Which scoring rule applies to each NGN question type?

Each of the 15 question types is scored with one of the three scoring methods. For example, multiple choice questions are scored with 0/1, multiple response questions with +/1, and questions that require paired information (i.e., drop-down cloze dyad/triad) with rationales scoring. The table below organizes question types by how they are scored.

How Long Does It Take to Get NCLEX Results?

Nursing Regulatory Bodies (NRBs) take about six weeks from an exam date to send NCLEX results. Although the computer scores your exam in real time, results are not released at the test center, and staff cannot access them. Instead, your exam record is transmitted to Pearson VUE, where it's graded a second time. If you haven't received your results within six weeks, contact your NRB (do not contact Pearson VUE or the test center).

You may be able to access your results within 48 hours if your state offers the quick results service. However, quick results are unofficial. Before you can practice as a licensed/registered nurse, you must wait for your official results from your NRB.

What is a candidate performance report?

If you fail the NCLEX, you'll receive a Candidate Performance Report (CPR). This two-page report includes the number of questions answered and information on performance within each of the eight NCLEX content areas. Performance is rated as Below the Passing Standard, Near the Passing Standard, or Above the Passing Standard.

The CPR also includes the weight of each content area and descriptions of their related topics. Use this information in preparation for your retest. Prioritize the content sub-needs where you performed Below the Passing Standard, then Near the Passing Standard, but also continue to review areas where you scored Above the Passing Standard so you don't forget anything on your next exam.

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How many times can I retake the NCLEX?

You can retake the NCLEX eight times a year if you have applied for licensure/registration with your NRB. However, you must wait 45 days between each exam. Retake policies vary by jurisdiction, so make sure to check with your NRB.

What happens if a candidate fails 3 times on the NCLEX exam?

If you fail the NCLEX three times and want to retest, you must complete a board-approved remediation program. However, this policy varies by jurisdiction, so contact your NRB for details.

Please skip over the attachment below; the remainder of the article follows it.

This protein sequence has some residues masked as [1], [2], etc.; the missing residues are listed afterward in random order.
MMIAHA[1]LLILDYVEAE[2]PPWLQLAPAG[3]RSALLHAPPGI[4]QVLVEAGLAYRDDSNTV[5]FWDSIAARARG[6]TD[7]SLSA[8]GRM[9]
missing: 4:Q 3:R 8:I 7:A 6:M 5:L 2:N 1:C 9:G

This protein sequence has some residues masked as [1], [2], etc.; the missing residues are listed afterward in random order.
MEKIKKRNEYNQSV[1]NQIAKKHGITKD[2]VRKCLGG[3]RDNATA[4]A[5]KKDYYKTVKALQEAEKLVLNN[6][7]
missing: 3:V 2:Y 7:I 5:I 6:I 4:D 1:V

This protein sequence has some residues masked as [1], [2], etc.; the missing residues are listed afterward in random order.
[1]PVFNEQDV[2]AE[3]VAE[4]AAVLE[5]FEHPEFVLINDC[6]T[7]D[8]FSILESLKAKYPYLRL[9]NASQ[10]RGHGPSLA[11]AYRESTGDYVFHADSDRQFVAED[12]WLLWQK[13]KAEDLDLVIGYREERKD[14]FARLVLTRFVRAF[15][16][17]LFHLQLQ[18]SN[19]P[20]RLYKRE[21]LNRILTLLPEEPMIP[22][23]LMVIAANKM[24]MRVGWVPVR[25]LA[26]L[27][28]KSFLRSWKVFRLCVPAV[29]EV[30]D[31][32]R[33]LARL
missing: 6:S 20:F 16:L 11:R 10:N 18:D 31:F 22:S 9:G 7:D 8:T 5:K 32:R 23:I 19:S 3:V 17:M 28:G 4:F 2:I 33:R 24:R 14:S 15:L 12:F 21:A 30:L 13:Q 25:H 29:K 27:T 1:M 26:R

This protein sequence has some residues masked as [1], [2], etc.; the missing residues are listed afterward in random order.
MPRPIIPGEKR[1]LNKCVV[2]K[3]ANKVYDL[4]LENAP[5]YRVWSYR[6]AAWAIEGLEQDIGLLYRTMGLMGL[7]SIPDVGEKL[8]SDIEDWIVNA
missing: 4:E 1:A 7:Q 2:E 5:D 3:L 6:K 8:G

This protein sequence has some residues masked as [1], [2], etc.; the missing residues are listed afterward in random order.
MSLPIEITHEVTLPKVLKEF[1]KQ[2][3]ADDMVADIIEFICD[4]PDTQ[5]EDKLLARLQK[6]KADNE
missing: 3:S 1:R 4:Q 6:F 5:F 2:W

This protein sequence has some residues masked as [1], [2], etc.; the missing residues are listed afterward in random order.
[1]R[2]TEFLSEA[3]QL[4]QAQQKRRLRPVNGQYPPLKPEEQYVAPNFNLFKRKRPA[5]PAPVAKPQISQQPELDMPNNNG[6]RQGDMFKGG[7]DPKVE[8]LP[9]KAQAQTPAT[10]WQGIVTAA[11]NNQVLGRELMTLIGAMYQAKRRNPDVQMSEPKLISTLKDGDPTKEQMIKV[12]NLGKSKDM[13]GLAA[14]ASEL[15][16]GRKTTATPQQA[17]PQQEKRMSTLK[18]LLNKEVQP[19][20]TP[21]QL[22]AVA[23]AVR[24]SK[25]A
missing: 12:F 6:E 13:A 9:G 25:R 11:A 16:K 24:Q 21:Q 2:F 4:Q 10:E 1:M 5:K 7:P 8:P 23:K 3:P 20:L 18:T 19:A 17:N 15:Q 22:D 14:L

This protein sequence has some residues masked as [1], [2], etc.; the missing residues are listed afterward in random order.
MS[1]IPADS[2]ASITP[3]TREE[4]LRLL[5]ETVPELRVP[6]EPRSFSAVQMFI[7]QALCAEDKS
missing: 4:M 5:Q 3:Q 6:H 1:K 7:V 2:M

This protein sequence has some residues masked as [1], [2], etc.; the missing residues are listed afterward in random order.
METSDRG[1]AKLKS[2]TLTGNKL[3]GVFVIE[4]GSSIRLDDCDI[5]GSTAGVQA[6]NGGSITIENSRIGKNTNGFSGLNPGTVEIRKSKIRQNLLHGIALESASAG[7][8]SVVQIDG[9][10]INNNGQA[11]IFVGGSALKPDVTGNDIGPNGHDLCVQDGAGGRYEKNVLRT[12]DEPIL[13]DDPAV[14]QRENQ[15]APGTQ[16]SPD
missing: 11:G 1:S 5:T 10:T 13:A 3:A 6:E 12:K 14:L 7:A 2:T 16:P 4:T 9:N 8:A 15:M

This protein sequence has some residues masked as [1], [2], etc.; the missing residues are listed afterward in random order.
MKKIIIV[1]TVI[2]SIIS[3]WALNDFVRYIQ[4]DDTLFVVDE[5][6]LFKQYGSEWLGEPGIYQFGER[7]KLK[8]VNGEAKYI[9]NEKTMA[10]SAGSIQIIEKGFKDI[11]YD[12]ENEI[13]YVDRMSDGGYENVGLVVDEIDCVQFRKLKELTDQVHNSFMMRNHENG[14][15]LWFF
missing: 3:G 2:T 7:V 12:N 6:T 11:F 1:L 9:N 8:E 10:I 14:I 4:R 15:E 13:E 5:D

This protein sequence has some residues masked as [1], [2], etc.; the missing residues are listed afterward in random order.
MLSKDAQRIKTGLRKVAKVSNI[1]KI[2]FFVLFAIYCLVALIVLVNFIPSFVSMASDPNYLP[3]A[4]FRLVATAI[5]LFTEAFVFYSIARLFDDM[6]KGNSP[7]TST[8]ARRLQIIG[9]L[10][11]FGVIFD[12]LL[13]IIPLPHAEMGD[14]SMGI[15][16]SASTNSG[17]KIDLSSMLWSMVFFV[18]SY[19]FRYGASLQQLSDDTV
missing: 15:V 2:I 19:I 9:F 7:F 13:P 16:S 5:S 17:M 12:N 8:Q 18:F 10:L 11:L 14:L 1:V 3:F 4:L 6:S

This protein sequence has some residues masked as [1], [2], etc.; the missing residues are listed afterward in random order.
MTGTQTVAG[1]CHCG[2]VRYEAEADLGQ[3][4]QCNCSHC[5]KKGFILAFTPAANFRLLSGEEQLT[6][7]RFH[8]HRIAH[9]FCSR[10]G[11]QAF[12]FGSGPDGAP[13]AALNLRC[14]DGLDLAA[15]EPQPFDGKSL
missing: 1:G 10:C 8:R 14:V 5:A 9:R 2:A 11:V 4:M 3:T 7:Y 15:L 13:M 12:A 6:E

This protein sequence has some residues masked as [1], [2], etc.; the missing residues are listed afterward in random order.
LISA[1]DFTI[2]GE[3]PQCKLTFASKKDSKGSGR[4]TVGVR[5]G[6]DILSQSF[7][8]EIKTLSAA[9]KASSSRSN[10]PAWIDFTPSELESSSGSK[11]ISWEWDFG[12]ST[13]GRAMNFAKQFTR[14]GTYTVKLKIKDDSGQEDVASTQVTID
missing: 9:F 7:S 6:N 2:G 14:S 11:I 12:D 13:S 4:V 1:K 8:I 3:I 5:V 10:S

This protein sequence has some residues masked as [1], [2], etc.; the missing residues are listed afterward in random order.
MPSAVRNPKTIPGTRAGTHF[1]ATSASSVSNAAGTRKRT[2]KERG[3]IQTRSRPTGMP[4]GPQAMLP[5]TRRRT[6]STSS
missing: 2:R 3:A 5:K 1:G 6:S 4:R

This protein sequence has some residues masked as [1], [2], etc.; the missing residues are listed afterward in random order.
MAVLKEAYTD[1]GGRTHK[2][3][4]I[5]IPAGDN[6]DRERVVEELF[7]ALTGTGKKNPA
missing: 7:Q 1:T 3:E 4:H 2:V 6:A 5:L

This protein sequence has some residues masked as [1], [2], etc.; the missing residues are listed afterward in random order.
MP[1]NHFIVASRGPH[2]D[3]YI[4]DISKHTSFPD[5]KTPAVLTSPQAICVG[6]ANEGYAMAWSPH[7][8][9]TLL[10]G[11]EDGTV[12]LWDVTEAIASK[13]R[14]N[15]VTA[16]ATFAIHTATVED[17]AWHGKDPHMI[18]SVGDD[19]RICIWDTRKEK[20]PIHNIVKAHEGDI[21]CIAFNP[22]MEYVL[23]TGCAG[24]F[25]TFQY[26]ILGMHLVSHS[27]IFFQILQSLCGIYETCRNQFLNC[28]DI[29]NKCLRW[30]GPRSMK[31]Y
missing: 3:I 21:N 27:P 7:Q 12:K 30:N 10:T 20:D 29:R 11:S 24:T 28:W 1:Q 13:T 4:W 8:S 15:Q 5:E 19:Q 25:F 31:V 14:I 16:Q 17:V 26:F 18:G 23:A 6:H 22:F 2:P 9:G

2023 Pass Rates for NCLEX-RN and NCLEX-PN

The charts below indicate pass rates divided among first-time takers/repeaters and US-educated/international students. You'll notice that pass rates among repeat takers are markedly lower than first-time takers. This phenomenon can likely be attributed to students failing the NCLEX due to a poor study plan or low-quality resources, then taking the exam again without making changes.

Fortunately, UWorld Nursing offers a learning system based on exam-level content that simulates the NCLEX in format and quality. We believe that if you treat practice like it’s the real exam, then the real thing should be as easy as practice.

Here is the summary of the number of candidates taking the NCLEX examination and percent passing by type of candidate.

*For more information about 2022 and 2023 NCLEX Pass Rates, please visit the NCSBN website.

Read More About the NCLEX

You can’t pass an exam you don’t take. Understanding eligibility requirements and how to register for the NCLEX is your first step toward passing. Check out this guide for details.
There’s a lot more to the NCLEX than how it’s scored. Read this guide for critical information on how the exam is organized, its eight content areas, question types, and more.
Studying for an exam is half the battle. The other is knowing exactly what to study and how to study it. Check out this comprehensive blueprint for the NCLEX-RN.
Don’t waste time trying to figure out what to study when you could be studying. This comprehensive NCLEX-PN study guide has everything you need to start preparing.
We’ll walk you through the NCLEX-RN Test Plan. Learn everything you need to know about client need categories, including their weightage and subtopics.
Dive deep into NCLEX-PN Test Plan. This guide elaborates on exactly what you need to study for each content area and the relative importance of each.